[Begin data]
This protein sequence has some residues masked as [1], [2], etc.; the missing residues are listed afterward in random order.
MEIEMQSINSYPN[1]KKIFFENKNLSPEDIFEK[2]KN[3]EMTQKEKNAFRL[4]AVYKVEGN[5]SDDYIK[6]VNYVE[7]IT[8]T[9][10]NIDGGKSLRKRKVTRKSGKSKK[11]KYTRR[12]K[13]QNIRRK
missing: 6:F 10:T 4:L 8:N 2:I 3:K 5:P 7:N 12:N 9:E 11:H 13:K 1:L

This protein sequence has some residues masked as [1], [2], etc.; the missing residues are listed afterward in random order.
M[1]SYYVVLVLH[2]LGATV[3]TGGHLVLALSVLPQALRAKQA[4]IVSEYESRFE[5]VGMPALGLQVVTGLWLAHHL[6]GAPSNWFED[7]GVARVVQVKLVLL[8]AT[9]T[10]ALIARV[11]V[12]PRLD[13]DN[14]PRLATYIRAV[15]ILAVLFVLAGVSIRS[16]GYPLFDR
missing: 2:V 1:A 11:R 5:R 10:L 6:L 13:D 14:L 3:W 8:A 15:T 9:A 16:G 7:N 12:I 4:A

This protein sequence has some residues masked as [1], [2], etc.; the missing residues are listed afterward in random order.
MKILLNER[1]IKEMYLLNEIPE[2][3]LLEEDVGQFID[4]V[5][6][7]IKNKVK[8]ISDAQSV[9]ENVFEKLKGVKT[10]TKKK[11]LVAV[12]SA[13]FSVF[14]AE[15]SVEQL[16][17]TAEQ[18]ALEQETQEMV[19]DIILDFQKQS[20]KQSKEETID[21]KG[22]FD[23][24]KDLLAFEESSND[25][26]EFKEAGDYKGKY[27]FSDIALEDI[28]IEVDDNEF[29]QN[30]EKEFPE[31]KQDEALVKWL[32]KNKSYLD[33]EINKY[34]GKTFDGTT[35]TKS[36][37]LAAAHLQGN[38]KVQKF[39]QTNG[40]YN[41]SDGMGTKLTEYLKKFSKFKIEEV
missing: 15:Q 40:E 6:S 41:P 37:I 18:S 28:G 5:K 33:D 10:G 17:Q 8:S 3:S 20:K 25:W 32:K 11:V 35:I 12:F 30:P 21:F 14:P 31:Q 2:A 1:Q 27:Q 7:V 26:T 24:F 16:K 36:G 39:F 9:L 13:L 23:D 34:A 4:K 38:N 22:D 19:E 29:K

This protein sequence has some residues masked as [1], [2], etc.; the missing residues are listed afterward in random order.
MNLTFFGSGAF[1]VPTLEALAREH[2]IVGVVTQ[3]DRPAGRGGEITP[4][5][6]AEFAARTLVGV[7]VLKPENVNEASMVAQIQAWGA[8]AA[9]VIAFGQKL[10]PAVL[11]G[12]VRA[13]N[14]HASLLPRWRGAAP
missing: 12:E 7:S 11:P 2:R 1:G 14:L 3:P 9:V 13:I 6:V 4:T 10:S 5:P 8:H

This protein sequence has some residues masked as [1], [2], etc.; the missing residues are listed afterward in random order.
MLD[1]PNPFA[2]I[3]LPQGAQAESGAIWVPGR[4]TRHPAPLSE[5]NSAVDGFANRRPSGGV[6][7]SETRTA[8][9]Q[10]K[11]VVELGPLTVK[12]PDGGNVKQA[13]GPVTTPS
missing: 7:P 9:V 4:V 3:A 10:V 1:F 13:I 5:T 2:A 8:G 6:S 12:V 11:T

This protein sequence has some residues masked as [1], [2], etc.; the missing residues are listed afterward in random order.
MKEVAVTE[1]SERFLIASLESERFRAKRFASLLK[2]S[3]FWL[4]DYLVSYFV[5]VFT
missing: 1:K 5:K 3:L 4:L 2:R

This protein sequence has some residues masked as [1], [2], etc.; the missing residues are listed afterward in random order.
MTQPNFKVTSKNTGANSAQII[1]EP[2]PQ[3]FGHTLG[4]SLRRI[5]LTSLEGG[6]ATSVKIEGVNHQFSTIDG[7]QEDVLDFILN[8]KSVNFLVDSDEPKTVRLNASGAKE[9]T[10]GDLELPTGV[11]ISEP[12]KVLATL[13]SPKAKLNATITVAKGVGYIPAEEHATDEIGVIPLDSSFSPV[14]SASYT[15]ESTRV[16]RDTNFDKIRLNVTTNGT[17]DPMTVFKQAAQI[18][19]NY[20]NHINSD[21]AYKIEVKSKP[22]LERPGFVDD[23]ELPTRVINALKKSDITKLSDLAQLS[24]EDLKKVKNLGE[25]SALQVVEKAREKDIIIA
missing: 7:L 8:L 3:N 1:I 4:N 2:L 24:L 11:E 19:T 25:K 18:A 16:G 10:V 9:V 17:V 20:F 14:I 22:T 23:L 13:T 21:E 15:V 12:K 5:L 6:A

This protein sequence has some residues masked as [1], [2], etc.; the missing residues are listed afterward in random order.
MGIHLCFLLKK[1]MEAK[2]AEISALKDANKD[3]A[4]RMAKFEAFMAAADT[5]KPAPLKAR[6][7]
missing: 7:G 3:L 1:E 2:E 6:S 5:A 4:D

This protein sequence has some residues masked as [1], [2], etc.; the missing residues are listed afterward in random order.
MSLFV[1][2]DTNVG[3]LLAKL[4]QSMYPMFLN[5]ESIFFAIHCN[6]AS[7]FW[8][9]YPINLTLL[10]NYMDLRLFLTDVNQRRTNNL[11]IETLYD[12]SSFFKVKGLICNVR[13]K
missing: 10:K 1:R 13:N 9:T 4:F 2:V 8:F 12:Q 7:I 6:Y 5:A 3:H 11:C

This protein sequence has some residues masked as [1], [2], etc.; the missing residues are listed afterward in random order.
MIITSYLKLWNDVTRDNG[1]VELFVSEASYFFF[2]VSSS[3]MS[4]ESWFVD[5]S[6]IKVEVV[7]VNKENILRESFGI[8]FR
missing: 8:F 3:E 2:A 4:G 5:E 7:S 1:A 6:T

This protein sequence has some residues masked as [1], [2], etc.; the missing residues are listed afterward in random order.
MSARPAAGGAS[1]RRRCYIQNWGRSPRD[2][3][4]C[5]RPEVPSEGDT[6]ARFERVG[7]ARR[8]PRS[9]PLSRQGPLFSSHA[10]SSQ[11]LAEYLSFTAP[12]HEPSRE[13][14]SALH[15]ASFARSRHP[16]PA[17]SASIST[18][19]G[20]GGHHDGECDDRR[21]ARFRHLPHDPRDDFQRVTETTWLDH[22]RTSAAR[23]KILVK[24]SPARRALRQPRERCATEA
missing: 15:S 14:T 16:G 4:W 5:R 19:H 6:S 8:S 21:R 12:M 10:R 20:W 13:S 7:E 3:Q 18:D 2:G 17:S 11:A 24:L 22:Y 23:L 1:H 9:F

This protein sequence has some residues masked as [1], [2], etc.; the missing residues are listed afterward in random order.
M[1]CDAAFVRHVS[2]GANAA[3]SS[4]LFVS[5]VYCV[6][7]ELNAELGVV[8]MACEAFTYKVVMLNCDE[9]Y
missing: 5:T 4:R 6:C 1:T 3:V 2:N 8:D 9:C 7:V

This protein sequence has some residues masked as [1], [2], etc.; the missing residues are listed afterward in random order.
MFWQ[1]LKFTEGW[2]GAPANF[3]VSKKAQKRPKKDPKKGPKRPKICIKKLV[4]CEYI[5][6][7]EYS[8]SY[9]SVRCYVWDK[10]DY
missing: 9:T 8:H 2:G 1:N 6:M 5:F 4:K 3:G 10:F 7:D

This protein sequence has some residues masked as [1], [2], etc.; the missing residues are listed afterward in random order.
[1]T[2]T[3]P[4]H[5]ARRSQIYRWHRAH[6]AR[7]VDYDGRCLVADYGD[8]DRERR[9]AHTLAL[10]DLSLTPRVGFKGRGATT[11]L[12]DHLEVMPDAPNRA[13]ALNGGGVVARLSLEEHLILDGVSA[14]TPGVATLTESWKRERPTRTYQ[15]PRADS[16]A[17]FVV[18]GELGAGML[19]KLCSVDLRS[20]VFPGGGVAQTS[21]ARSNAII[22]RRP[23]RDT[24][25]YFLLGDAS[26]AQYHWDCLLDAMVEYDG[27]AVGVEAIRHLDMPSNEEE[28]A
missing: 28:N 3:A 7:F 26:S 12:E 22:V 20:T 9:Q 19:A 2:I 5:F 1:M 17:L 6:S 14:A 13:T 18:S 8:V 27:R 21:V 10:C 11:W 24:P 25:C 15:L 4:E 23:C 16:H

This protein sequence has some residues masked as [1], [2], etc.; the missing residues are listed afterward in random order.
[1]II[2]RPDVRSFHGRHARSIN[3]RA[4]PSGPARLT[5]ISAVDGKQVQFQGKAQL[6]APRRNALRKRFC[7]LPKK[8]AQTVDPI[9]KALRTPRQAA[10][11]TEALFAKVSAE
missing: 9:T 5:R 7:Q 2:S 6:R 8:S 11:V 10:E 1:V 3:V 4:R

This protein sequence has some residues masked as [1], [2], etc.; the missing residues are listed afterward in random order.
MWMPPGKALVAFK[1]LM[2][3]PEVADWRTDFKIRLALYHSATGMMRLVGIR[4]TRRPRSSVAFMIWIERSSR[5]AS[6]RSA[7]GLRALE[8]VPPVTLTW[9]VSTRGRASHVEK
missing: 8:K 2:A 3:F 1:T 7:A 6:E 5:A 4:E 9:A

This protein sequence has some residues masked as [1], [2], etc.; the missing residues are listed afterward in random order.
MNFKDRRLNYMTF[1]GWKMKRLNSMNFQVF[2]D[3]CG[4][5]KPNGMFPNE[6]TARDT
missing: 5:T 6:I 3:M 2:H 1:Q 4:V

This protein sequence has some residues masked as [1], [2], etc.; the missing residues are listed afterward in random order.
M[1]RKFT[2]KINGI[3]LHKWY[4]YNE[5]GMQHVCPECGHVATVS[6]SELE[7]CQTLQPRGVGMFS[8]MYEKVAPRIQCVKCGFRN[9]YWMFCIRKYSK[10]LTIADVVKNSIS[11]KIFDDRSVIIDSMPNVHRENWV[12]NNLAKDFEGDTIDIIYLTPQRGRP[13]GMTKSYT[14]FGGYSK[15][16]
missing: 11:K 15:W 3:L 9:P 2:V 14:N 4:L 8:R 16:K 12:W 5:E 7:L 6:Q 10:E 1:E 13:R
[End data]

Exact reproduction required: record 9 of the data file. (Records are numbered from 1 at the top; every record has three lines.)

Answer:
This protein sequence has some residues masked as [1], [2], etc.; the missing residues are listed afterward in random order.
MSLFV[1][2]DTNVG[3]LLAKL[4]QSMYPMFLN[5]ESIFFAIHCN[6]AS[7]FW[8][9]YPINLTLL[10]NYMDLRLFLTDVNQRRTNNL[11]IETLYD[12]SSFFKVKGLICNVR[13]K
missing: 10:K 1:R 13:N 9:T 4:F 2:V 8:F 12:Q 7:I 6:Y 5:A 3:H 11:C